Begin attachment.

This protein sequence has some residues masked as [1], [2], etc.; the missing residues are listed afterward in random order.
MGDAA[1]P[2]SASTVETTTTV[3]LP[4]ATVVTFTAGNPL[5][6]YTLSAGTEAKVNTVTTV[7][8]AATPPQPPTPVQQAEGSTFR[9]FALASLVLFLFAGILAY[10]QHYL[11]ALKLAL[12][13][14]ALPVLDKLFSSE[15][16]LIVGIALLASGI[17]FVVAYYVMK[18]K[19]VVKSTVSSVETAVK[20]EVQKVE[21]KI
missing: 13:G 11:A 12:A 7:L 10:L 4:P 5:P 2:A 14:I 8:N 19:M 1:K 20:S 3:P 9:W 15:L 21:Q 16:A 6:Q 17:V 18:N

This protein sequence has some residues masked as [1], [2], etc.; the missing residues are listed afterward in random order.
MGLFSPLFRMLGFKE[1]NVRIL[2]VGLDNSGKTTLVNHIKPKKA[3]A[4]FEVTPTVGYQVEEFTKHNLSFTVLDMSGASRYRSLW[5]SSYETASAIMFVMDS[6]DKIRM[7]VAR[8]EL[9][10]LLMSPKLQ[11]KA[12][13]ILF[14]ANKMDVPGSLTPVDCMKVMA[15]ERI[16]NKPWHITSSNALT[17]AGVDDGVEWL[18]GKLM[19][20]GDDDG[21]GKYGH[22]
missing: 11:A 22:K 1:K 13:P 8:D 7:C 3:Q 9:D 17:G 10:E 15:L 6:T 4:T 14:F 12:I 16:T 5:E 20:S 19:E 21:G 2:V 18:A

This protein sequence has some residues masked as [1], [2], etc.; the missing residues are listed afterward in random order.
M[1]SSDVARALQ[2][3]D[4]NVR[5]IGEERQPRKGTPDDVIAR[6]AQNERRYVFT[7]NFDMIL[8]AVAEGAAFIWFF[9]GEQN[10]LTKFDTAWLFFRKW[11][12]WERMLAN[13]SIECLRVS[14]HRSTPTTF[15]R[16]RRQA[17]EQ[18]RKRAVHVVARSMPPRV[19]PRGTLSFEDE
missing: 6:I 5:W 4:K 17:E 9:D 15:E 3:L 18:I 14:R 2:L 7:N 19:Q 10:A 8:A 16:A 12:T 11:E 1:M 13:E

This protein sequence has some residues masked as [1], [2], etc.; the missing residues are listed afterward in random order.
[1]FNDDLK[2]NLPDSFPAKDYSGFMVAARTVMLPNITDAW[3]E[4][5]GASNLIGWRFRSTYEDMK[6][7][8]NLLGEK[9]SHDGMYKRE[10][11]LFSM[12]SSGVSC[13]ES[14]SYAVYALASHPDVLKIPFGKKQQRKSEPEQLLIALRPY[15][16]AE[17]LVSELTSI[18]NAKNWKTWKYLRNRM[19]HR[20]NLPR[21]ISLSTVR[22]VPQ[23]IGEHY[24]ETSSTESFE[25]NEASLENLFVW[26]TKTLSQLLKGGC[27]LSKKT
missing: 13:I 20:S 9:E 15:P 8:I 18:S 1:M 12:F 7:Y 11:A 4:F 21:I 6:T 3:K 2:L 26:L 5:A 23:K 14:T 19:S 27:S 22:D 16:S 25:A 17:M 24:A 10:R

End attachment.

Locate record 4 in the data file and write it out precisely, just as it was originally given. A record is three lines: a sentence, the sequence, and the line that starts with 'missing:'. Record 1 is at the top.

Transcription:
This protein sequence has some residues masked as [1], [2], etc.; the missing residues are listed afterward in random order.
[1]FNDDLK[2]NLPDSFPAKDYSGFMVAARTVMLPNITDAW[3]E[4][5]GASNLIGWRFRSTYEDMK[6][7][8]NLLGEK[9]SHDGMYKRE[10][11]LFSM[12]SSGVSC[13]ES[14]SYAVYALASHPDVLKIPFGKKQQRKSEPEQLLIALRPY[15][16]AE[17]LVSELTSI[18]NAKNWKTWKYLRNRM[19]HR[20]NLPR[21]ISLSTVR[22]VPQ[23]IGEHY[24]ETSSTESFE[25]NEASLENLFVW[26]TKTLSQLLKGGC[27]LSKKT
missing: 13:I 20:S 9:E 15:P 8:I 18:S 1:M 12:F 7:Y 11:A 4:F 21:I 6:T 3:K 2:L 26:L 5:A 23:K 14:T 19:S 27:S 22:D 16:S 25:A 17:M 24:A 10:R